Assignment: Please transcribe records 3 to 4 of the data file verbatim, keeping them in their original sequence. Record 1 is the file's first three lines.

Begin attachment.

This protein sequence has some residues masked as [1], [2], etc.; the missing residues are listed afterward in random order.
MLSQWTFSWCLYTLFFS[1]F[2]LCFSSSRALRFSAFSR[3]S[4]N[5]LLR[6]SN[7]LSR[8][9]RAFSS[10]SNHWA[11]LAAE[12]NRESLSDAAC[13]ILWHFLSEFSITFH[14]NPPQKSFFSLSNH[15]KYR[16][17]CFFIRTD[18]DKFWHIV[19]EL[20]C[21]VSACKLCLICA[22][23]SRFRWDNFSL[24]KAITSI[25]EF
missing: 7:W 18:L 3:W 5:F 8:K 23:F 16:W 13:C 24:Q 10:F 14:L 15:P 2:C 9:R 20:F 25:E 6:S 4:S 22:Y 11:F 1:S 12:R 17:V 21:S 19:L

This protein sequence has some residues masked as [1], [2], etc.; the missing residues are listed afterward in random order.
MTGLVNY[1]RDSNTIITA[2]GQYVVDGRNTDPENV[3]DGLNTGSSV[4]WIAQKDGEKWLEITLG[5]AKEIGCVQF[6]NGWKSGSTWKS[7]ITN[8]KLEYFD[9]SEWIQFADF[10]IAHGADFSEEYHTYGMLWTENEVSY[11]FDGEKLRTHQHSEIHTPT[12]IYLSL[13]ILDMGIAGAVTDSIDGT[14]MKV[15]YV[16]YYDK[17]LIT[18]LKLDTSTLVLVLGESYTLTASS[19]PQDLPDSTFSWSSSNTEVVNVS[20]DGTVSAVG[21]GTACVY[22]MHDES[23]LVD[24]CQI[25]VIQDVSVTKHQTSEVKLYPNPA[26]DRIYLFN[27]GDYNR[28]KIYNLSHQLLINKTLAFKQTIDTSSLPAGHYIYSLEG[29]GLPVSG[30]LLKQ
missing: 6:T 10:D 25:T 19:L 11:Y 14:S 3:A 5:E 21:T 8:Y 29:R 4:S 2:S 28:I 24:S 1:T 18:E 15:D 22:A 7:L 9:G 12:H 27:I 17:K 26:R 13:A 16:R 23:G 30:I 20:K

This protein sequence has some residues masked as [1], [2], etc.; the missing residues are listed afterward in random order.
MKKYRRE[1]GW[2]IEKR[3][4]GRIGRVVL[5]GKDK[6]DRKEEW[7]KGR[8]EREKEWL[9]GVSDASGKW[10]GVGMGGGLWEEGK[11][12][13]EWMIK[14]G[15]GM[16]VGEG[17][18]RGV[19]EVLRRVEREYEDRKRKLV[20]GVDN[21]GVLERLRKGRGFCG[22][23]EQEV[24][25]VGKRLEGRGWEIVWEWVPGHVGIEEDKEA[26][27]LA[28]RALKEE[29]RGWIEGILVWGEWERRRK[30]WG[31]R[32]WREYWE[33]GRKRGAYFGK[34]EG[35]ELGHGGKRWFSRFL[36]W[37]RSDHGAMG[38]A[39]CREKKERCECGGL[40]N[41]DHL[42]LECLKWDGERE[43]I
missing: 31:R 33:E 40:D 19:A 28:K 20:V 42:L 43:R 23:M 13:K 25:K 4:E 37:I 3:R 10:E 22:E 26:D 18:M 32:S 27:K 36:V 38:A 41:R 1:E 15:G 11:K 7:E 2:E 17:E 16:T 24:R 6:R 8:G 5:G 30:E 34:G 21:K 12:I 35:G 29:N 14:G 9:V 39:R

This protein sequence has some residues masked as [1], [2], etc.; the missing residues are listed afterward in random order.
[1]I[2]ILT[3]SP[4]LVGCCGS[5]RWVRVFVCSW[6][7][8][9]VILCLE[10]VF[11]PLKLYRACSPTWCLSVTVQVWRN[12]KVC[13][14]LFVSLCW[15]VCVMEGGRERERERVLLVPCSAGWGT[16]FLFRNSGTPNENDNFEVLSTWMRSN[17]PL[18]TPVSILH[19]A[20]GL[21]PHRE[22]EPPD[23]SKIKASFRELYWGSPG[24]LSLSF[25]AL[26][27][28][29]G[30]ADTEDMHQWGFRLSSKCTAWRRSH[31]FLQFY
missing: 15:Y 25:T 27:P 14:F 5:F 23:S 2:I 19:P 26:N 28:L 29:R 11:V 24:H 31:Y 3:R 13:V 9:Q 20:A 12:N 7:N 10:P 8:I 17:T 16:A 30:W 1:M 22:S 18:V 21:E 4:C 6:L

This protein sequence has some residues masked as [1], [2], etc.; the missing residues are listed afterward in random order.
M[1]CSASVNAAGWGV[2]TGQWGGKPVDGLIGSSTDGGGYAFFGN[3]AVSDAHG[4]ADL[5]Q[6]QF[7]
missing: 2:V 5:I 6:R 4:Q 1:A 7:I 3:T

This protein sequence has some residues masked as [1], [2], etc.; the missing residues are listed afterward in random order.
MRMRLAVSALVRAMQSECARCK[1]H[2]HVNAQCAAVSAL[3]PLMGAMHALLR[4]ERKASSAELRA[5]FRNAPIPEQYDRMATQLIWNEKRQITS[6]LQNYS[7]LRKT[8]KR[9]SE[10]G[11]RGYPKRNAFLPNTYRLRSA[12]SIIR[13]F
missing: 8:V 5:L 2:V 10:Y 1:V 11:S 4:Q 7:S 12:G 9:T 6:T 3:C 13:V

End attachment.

This protein sequence has some residues masked as [1], [2], etc.; the missing residues are listed afterward in random order.
MKKYRRE[1]GW[2]IEKR[3][4]GRIGRVVL[5]GKDK[6]DRKEEW[7]KGR[8]EREKEWL[9]GVSDASGKW[10]GVGMGGGLWEEGK[11][12][13]EWMIK[14]G[15]GM[16]VGEG[17][18]RGV[19]EVLRRVEREYEDRKRKLV[20]GVDN[21]GVLERLRKGRGFCG[22][23]EQEV[24][25]VGKRLEGRGWEIVWEWVPGHVGIEEDKEA[26][27]LA[28]RALKEE[29]RGWIEGILVWGEWERRRK[30]WG[31]R[32]WREYWE[33]GRKRGAYFGK[34]EG[35]ELGHGGKRWFSRFL[36]W[37]RSDHGAMG[38]A[39]CREKKERCECGGL[40]N[41]DHL[42]LECLKWDGERE[43]I
missing: 31:R 33:E 40:D 19:A 28:K 20:V 42:L 43:R 23:M 13:K 25:K 4:E 37:I 3:R 10:E 22:E 26:D 18:M 32:S 27:K 36:V 38:A 41:R 1:E 15:G 11:K 7:E 2:E 17:E 16:T 24:R 6:R 8:G 5:G 30:E 34:G 21:K 12:I 35:G 29:N 14:G 9:V 39:R

This protein sequence has some residues masked as [1], [2], etc.; the missing residues are listed afterward in random order.
[1]I[2]ILT[3]SP[4]LVGCCGS[5]RWVRVFVCSW[6][7][8][9]VILCLE[10]VF[11]PLKLYRACSPTWCLSVTVQVWRN[12]KVC[13][14]LFVSLCW[15]VCVMEGGRERERERVLLVPCSAGWGT[16]FLFRNSGTPNENDNFEVLSTWMRSN[17]PL[18]TPVSILH[19]A[20]GL[21]PHRE[22]EPPD[23]SKIKASFRELYWGSPG[24]LSLSF[25]AL[26][27][28][29]G[30]ADTEDMHQWGFRLSSKCTAWRRSH[31]FLQFY
missing: 15:Y 25:T 27:P 14:F 5:F 23:S 2:I 19:P 26:N 28:L 29:R 11:V 24:H 31:Y 3:R 13:V 9:Q 20:A 12:N 7:N 10:P 8:I 17:T 16:A 30:W 1:M 22:S 18:V 21:E 4:C 6:L